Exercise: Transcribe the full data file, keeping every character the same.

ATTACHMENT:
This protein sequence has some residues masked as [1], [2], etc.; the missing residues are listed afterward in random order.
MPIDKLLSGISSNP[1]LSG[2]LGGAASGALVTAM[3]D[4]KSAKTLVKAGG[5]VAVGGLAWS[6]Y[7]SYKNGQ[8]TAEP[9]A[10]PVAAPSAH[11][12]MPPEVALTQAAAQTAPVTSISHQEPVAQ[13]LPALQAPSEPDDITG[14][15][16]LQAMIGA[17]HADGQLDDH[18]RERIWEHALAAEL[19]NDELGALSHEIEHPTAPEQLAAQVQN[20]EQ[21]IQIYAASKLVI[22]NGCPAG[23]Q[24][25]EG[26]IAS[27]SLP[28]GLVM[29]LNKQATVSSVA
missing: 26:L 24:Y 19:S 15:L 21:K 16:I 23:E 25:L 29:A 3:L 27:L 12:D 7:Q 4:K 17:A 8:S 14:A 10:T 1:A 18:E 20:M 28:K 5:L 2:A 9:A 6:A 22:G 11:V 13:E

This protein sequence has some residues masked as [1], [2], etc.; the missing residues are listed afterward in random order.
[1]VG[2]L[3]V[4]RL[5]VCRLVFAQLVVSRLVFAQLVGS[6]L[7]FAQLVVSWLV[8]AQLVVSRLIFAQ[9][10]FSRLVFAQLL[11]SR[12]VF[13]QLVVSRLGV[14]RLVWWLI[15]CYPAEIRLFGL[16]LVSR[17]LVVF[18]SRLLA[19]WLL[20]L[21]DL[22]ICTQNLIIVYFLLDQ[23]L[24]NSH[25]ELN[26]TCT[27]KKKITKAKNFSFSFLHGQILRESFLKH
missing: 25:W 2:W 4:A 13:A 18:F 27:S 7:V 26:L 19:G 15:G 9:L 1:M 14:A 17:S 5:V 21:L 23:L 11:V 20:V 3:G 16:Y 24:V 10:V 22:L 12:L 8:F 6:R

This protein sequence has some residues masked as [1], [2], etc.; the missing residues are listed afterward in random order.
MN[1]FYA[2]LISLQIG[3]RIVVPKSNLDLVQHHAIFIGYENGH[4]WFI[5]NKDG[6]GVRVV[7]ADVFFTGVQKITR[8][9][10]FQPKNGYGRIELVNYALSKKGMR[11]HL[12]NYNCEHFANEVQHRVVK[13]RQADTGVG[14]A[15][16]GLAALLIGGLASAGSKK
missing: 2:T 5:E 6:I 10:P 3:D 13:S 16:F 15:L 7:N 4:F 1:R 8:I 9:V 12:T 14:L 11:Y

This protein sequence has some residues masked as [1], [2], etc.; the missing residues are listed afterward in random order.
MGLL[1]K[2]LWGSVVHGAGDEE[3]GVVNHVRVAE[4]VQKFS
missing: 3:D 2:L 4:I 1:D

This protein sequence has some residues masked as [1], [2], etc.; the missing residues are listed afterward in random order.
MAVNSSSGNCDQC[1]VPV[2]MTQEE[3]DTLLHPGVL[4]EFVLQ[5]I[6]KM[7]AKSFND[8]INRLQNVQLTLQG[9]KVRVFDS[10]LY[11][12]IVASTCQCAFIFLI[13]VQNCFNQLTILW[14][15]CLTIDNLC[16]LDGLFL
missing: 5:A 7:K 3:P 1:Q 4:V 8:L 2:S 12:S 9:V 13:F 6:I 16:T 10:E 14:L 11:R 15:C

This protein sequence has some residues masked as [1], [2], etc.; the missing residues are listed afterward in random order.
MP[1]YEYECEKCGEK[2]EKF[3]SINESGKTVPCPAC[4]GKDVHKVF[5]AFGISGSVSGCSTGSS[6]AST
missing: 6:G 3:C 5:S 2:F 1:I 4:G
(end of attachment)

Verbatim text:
This protein sequence has some residues masked as [1], [2], etc.; the missing residues are listed afterward in random order.
MPIDKLLSGISSNP[1]LSG[2]LGGAASGALVTAM[3]D[4]KSAKTLVKAGG[5]VAVGGLAWS[6]Y[7]SYKNGQ[8]TAEP[9]A[10]PVAAPSAH[11][12]MPPEVALTQAAAQTAPVTSISHQEPVAQ[13]LPALQAPSEPDDITG[14][15][16]LQAMIGA[17]HADGQLDDH[18]RERIWEHALAAEL[19]NDELGALSHEIEHPTAPEQLAAQVQN[20]EQ[21]IQIYAASKLVI[22]NGCPAG[23]Q[24][25]EG[26]IAS[27]SLP[28]GLVM[29]LNKQATVSSVA
missing: 26:L 24:Y 19:S 15:L 21:K 16:I 23:E 25:L 29:A 3:L 27:L 12:D 7:Q 4:K 17:A 8:S 14:A 10:T 1:A 18:E 20:M 28:K 5:L 2:A 9:A 6:A 22:G 11:V 13:E

This protein sequence has some residues masked as [1], [2], etc.; the missing residues are listed afterward in random order.
[1]VG[2]L[3]V[4]RL[5]VCRLVFAQLVVSRLVFAQLVGS[6]L[7]FAQLVVSWLV[8]AQLVVSRLIFAQ[9][10]FSRLVFAQLL[11]SR[12]VF[13]QLVVSRLGV[14]RLVWWLI[15]CYPAEIRLFGL[16]LVSR[17]LVVF[18]SRLLA[19]WLL[20]L[21]DL[22]ICTQNLIIVYFLLDQ[23]L[24]NSH[25]ELN[26]TCT[27]KKKITKAKNFSFSFLHGQILRESFLKH
missing: 25:W 2:W 4:A 13:A 18:F 27:S 7:V 26:L 19:G 15:G 9:L 1:M 14:A 17:S 5:V 21:L 23:L 11:V 20:V 3:G 16:Y 24:V 10:V 22:L 12:L 8:F 6:R

This protein sequence has some residues masked as [1], [2], etc.; the missing residues are listed afterward in random order.
MN[1]FYA[2]LISLQIG[3]RIVVPKSNLDLVQHHAIFIGYENGH[4]WFI[5]NKDG[6]GVRVV[7]ADVFFTGVQKITR[8][9][10]FQPKNGYGRIELVNYALSKKGMR[11]HL[12]NYNCEHFANEVQHRVVK[13]RQADTGVG[14]A[15][16]GLAALLIGGLASAGSKK
missing: 2:T 5:E 6:I 10:P 3:D 13:S 16:F 15:L 7:N 4:F 1:R 8:I 9:V 12:T 14:L 11:Y

This protein sequence has some residues masked as [1], [2], etc.; the missing residues are listed afterward in random order.
MGLL[1]K[2]LWGSVVHGAGDEE[3]GVVNHVRVAE[4]VQKFS
missing: 3:D 2:L 4:I 1:D

This protein sequence has some residues masked as [1], [2], etc.; the missing residues are listed afterward in random order.
MAVNSSSGNCDQC[1]VPV[2]MTQEE[3]DTLLHPGVL[4]EFVLQ[5]I[6]KM[7]AKSFND[8]INRLQNVQLTLQG[9]KVRVFDS[10]LY[11][12]IVASTCQCAFIFLI[13]VQNCFNQLTILW[14][15]CLTIDNLC[16]LDGLFL
missing: 5:A 7:K 3:P 1:Q 4:V 8:L 2:S 12:S 9:V 13:F 6:I 16:T 10:E 14:L 11:R 15:C

This protein sequence has some residues masked as [1], [2], etc.; the missing residues are listed afterward in random order.
MP[1]YEYECEKCGEK[2]EKF[3]SINESGKTVPCPAC[4]GKDVHKVF[5]AFGISGSVSGCSTGSS[6]AST
missing: 6:G 3:C 5:S 2:F 1:I 4:G